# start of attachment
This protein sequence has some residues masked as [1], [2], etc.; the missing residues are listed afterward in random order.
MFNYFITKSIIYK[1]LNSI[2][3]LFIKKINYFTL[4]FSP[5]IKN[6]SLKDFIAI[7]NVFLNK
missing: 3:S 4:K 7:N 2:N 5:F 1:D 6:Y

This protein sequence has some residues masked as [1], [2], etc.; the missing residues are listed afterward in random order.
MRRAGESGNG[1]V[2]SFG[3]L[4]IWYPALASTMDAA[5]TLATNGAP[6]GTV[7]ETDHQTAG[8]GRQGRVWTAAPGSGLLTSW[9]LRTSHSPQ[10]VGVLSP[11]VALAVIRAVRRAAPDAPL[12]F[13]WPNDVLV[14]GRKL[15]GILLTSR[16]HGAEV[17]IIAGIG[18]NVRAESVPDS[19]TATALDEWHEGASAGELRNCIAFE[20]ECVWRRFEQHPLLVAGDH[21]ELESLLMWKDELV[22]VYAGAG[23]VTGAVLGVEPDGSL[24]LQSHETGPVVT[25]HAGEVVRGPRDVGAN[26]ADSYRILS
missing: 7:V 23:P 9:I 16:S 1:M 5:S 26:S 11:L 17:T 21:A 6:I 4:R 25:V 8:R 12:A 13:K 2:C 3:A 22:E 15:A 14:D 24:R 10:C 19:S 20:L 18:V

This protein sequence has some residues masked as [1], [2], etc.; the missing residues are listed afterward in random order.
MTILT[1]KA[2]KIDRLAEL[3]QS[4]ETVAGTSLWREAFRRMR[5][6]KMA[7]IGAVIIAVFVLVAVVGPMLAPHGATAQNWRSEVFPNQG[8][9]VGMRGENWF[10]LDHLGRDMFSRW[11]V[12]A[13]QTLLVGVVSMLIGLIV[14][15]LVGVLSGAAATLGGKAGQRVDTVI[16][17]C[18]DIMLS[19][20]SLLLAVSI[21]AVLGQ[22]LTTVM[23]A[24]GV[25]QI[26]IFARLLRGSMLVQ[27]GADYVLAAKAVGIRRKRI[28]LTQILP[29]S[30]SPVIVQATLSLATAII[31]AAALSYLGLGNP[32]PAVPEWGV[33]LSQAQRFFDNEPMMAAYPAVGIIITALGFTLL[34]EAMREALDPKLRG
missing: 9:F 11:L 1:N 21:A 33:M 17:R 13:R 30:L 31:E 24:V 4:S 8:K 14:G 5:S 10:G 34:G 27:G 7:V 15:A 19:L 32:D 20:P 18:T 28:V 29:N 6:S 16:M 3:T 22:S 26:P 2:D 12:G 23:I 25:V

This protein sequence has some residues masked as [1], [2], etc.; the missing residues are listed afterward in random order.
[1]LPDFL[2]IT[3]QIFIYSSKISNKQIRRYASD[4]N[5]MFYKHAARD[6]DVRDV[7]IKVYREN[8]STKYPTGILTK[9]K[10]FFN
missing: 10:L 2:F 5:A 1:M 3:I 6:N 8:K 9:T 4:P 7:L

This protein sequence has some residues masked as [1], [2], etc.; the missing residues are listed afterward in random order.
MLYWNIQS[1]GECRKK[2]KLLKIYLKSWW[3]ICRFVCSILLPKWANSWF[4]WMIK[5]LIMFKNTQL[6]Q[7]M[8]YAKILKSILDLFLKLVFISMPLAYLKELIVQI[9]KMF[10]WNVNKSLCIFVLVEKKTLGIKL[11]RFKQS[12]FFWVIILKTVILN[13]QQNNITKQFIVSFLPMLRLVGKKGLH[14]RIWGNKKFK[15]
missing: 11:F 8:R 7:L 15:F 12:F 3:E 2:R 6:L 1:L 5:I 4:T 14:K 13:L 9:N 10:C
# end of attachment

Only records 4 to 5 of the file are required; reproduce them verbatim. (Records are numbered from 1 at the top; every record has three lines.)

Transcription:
This protein sequence has some residues masked as [1], [2], etc.; the missing residues are listed afterward in random order.
[1]LPDFL[2]IT[3]QIFIYSSKISNKQIRRYASD[4]N[5]MFYKHAARD[6]DVRDV[7]IKVYREN[8]STKYPTGILTK[9]K[10]FFN
missing: 10:L 2:F 5:A 1:M 3:I 6:N 8:K 9:T 4:P 7:L

This protein sequence has some residues masked as [1], [2], etc.; the missing residues are listed afterward in random order.
MLYWNIQS[1]GECRKK[2]KLLKIYLKSWW[3]ICRFVCSILLPKWANSWF[4]WMIK[5]LIMFKNTQL[6]Q[7]M[8]YAKILKSILDLFLKLVFISMPLAYLKELIVQI[9]KMF[10]WNVNKSLCIFVLVEKKTLGIKL[11]RFKQS[12]FFWVIILKTVILN[13]QQNNITKQFIVSFLPMLRLVGKKGLH[14]RIWGNKKFK[15]
missing: 11:F 8:R 7:L 15:F 12:F 3:E 2:R 6:L 1:L 5:I 4:T 14:K 13:L 9:N 10:C